This is a photo from the US Forest Service:
My bee hives in Rabun County are on my friends' mountain property. They live on the edge of the national forest off of Patterson Gap road. As Thanksgiving approached, so did the fire. Photos from their land at night looked like this with the forest fire just over the ridge from their house:
Helicopters came to their land to drop big buckets into their pond to get water to dump on the fire.
When the fire was the closest, here's how it looked through their window at night (these photos were taken by their daughter-in-law):
My beehives were about half a football field's length away from this window in the direction of the fire.
This past week I was up in Rabun County and when I went to check the hive, the bees (as one might imagine) were gone. We smoke bees when we inspect the hives to create the illusion that a fire is nearby, distracting the bees to go in panic and address the question, "What should I take with me if my house is on fire?" For the bees, what they should take is honey.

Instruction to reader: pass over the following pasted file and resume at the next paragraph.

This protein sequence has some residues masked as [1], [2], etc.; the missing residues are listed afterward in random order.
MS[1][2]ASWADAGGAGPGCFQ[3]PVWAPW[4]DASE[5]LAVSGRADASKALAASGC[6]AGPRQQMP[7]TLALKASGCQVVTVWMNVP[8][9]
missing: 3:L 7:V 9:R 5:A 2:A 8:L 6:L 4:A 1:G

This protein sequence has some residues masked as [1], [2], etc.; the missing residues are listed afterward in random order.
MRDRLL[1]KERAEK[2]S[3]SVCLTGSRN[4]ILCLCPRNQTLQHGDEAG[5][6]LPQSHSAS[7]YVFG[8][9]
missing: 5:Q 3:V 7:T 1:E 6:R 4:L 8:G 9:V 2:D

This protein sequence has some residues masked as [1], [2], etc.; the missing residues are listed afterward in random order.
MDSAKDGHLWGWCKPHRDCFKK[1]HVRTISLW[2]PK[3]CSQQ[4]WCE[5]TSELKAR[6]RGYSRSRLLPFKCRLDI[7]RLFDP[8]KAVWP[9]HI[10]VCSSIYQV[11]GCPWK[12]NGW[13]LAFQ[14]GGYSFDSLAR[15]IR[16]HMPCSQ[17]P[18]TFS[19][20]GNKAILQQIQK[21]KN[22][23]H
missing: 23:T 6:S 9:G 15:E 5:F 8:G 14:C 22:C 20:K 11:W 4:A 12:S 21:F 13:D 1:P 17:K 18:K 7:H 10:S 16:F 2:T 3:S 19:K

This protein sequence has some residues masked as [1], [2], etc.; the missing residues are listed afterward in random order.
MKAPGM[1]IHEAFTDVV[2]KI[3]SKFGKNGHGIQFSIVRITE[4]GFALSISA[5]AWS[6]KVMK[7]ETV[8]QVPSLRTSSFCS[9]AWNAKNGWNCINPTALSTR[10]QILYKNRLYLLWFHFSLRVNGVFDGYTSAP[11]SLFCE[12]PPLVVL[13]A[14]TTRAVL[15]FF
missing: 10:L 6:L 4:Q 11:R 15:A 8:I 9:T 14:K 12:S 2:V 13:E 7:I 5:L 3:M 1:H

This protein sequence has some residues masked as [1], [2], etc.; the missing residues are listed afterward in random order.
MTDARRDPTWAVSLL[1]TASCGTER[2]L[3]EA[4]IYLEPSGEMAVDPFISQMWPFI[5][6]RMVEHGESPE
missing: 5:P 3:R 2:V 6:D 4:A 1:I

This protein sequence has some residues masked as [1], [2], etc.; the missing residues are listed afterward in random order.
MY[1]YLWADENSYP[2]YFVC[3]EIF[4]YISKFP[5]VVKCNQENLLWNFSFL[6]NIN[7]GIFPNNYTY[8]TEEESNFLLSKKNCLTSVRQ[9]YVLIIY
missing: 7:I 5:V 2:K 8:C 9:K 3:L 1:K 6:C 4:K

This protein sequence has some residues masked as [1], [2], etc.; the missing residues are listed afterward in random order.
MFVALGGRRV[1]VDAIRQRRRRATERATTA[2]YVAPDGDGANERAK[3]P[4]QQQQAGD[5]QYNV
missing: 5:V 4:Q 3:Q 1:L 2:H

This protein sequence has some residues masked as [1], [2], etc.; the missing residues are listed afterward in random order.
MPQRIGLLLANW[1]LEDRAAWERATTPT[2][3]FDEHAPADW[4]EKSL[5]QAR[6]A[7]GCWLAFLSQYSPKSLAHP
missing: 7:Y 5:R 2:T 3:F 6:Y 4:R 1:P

Of course bees absconding at the end of November would not survive. And where would they go? The county was thick with smoke and the fire moved through slowly as it made its way up to Gatlinburg.
Engulfed in smoke for days, at some point these bees left. There was not a dead bee anywhere in the hive. I'm sure they took what honey they could, but they left behind full supers of honey.
I brought these supers home to harvest and set both Rabun County hives up as swarm hives since swarm season is just starting in north Georgia. I left the hives with two boxes of drawn comb each and smeared swarm lure at the entrance and on the top bars. Maybe I'll get lucky. If not, I'll make a split later this spring to take up there before the sourwood season.